Those of us who get our kicks collecting recordings of people who can't sing (my current fave: Telly Savalas' 1975 vinyl opus Who Loves Ya, Baby?) already knew about Florence Foster Jenkins, a tone deaf old songbird beloved by fans of the absurd. And those of us who've seen Stephen Temperley's delightful play Souvenir, a tasteful and sophisticated celebration of Jenkins' life, can't help but compare the heights of the Temperley play with the silly depths of Glorious, Peter Quilter's very lowbrow comic take on the late lady's life.
Jenkins was a wealthy socialite who longed for a career on the stage, and who became a popular attraction in Manhattan in the early 20th century, mostly for her complete inability to carry a tune. Audiences came in droves to laugh at Jenkins, who reportedly was not in on the joke of her popularity, which culminated in an appearance at Carnegie Hall only weeks before her death in 1944.
Rather than bringing any real depth to this one-joke story, Quilter has instead strung together a series of long, broad comic sketches so filled with nudging and winking that I left Phoenix Theatre feeling slightly bruised. I also exited having been entertained, thanks to a well-appointed cast and in spite of the playwright's boorish biography.
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These actors race to and fro on Carey Wong's gorgeous set, doing their best to make something of a script that takes endless liberties with Jenkins' story and isn't above the occasional fart joke. Jeffrey Wolf is excellent as Jenkins' live-in lover, a fallow actor whose broad gestures Wolf tempers with true tenderness toward his lover. As her effeminate accompanist, Toby Yatso fields an endless string of pansy jokes with high style, managing to make a one-dimensional stereotype into a real person with minimal mugging and flailing. And Neva Rae Powers, the only actor who's played Jenkins in both Souvenir and Glorious, brings some real warmth to a woman who — in this treatment, at least — is little more than a single, repeated punch line. There's a regal pride in Powers' stance, one that tells us all we need to know about Jenkins' odd delusion: She found her own warbling perfectly divine.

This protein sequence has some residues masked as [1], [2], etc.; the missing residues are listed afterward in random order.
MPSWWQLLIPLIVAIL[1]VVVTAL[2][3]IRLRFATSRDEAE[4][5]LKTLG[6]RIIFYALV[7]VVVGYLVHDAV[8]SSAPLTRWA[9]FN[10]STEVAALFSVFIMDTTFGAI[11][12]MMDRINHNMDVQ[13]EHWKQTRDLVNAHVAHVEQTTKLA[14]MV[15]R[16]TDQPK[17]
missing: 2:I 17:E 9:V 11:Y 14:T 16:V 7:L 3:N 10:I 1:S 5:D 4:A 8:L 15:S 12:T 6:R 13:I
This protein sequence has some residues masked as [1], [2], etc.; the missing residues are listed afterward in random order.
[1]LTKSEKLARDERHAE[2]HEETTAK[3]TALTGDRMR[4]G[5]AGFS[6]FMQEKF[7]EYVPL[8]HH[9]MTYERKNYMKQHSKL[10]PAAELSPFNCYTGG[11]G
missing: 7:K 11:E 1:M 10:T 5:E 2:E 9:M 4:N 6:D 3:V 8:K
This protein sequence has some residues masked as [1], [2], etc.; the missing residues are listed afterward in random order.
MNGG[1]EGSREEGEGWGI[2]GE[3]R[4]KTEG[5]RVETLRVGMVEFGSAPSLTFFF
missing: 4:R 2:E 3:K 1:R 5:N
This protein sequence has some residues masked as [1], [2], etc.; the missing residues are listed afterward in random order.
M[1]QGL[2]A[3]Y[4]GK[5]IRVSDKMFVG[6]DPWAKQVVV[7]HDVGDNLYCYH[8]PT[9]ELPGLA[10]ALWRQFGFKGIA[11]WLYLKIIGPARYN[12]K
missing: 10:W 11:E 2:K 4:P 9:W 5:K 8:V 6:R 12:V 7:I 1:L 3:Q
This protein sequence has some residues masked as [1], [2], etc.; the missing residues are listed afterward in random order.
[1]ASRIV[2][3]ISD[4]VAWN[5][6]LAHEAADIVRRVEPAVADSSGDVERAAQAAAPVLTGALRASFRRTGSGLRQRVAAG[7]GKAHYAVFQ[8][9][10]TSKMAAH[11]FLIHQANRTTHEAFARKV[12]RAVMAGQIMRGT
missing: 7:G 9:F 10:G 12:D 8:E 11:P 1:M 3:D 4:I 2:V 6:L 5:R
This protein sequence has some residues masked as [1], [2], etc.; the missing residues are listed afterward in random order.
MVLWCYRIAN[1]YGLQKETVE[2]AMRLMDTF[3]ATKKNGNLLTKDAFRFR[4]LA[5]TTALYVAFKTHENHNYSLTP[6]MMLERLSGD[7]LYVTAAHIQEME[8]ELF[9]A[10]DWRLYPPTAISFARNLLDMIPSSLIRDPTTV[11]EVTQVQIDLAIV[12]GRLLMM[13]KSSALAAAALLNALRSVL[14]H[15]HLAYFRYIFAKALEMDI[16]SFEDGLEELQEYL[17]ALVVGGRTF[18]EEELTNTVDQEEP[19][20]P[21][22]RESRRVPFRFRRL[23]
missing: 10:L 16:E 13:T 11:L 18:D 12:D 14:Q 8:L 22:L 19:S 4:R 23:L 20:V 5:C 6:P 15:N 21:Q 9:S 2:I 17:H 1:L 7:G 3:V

Director Daniel Schay signals wildly throughout that this is a farce, punching up an already campy construct with silliness like an obviously stuffed poodle in scenes involving the neighbor's dog and with goofball costuming tricks (each time she appears onstage, Maria Amorocho — whose wide talents are wasted in the role of Jenkins' maid — sports a different facial mole) and enough indicating to choke a mule.
I can't help but think that Jenkins would have hated Quilter's take on her life, which seeks to elicit the one thing she hated most from audiences: laughter, at her expense. Despite the estimable talents of a hardworking cast, Glorious is ultimately as flat and toneless as Jenkins was herself.